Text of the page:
Comcast hasn't let a little thing like the failed acquisition of Time Warner Cable keep it down.

Mari Silbey, Senior Editor, Cable/Video

August 19, 2015

3 Min Read
A Peek at What's Behind Comcast's Momentum

Comcast has snagged more than its fair share of headlines over the last several days.

With the failed acquisition of Time Warner Cable Inc. (NYSE: TWC) now in its rear-view mirror, the company has wasted no time investing resources in new projects and gearing up for its continued fight against industry behemoths that range from Verizon Communications Inc. (NYSE: VZ) and AT&T Inc. (NYSE: T) to Google (Nasdaq: GOOG) and Facebook .

In the last week alone, Comcast Corp. (Nasdaq: CMCSA, CMCSK) has plunged nearly half a billion dollars into Buzzfeed and Vox Media through its NBC Universal subsidiary. It's announced a new addition to its Video IP Engineering & Research (VIPER) division with the acquisition of This Technology LLC . And word has leaked that a new Comcast online "Watchable" video service is on the horizon, a potential complement to the company's planned skinny-bundle offering called Stream that is also set to debut this year. (See Comcast Scoops Up 'This Technology' and Comcast Readies 'Watchable' Online Service.)

More than most pay-TV and Internet companies, Comcast recognized early on the importance of owning critical media assets and becoming not just a dominant service provider, but a technology leader.

Not everything in the company's playbook has gone according to plan. Think back to Comcast's failed takeover of Walt Disney Co. (NYSE: DIS) in 2004, and its likewise doomed attempt circa 2008/2009 to turn the tru2way/OCAP standard into an operating system for entertainment devices that would bridge the gap between cable and the retail industry. Ouch.

However, Comcast hasn't been one to let failure set it back permanently. Instead, it's continued to place long-term bets and spread its significant wealth around through major media and technology investments.

On the media side, those bets have been obvious. NBC Universal is now the bedrock of Comcast's entertainment business, with further investments in new media companies like Vox and Buzzfeed shoring up its position against current and future online rivals. (See Comcast's NBC Invests $200M in Vox Media and NBCUniversal Invests $200M in BuzzFeed.)

Want to know more about the pay-TV business? Check out our dedicated video services content channel here on Light Reading.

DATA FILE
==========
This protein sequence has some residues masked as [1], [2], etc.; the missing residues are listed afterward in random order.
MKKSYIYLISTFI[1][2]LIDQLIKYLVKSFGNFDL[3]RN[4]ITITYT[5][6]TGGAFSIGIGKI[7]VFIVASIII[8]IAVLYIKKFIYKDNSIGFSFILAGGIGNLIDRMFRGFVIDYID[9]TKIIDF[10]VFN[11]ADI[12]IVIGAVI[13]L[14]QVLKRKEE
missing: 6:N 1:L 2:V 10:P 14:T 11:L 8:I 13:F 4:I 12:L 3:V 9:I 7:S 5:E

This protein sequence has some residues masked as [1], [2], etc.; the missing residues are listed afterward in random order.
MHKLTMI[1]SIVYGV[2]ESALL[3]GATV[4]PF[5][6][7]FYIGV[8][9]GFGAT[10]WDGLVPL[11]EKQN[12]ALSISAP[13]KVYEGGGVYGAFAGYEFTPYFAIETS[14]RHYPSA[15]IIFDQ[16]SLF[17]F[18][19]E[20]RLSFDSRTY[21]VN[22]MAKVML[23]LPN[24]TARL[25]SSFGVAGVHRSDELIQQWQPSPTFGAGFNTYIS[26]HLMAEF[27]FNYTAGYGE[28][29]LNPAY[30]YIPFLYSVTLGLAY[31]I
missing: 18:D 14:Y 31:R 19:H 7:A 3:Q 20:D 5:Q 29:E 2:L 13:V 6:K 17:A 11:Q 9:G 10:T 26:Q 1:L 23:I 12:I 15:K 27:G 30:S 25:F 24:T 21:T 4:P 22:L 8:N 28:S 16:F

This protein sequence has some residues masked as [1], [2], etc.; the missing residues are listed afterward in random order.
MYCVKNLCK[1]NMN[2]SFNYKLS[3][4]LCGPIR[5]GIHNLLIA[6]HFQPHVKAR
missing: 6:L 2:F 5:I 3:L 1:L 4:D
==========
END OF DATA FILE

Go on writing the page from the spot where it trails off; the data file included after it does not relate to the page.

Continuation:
What's less well understood is how Comcast has bulked up on the technology side. The company has invested heavily in building out a national content delivery network. It's pushed fiber so deep into its network that it believes it can offer gigabit broadband to 18 million homes by the end of this year. And, in a major shock to the corporate culture of the company, Comcast has spent the last several years focusing on software development, experimenting with open source technologies and adopting Agile and DevOps workflows. (See Comcast Goes N+0 in Gigabit Markets and Cable Forecast: Cloudy With a Chance of DevOps.)

The cable company has also seeded the rest of the industry with many of its innovations, including the integrated software stack for set-tops known as the Reference Design Kit (RDK) and the X1 video platform. (See Shaw Licenses X1, Proves Comcast's Influence.)

And all of the above doesn't even take into account what Comcast is doing around Ethernet and business services, or its WiFi hotspot network.

If there's one lesson to take away from it all, it may be that Comcast is undaunted. A short four months after its acquisition of TWC collapsed, and the company hasn't slowed down at all. Despite the staid and stuffy reputation of the cable industry, Comcast continues to push the envelope. It makes its own momentum, which begets more momentum, which is turning Comcast into one of the media and technology giants of our time.

— Mari Silbey, Senior Editor, Cable/Video, Light Reading

About the Author(s)

Mari Silbey

Senior Editor, Cable/Video

Mari Silbey is a senior editor covering broadband infrastructure, video delivery, smart cities and all things cable. Previously, she worked independently for nearly a decade, contributing to trade publications, authoring custom research reports and consulting for a variety of corporate and association clients. Among her storied (and sometimes dubious) achievements, Mari launched the corporate blog for Motorola's Home division way back in 2007, ran a content development program for Limelight Networks and did her best to entertain the video nerd masses as a long-time columnist for the media blog Zatz Not Funny. She is based in Washington, D.C.

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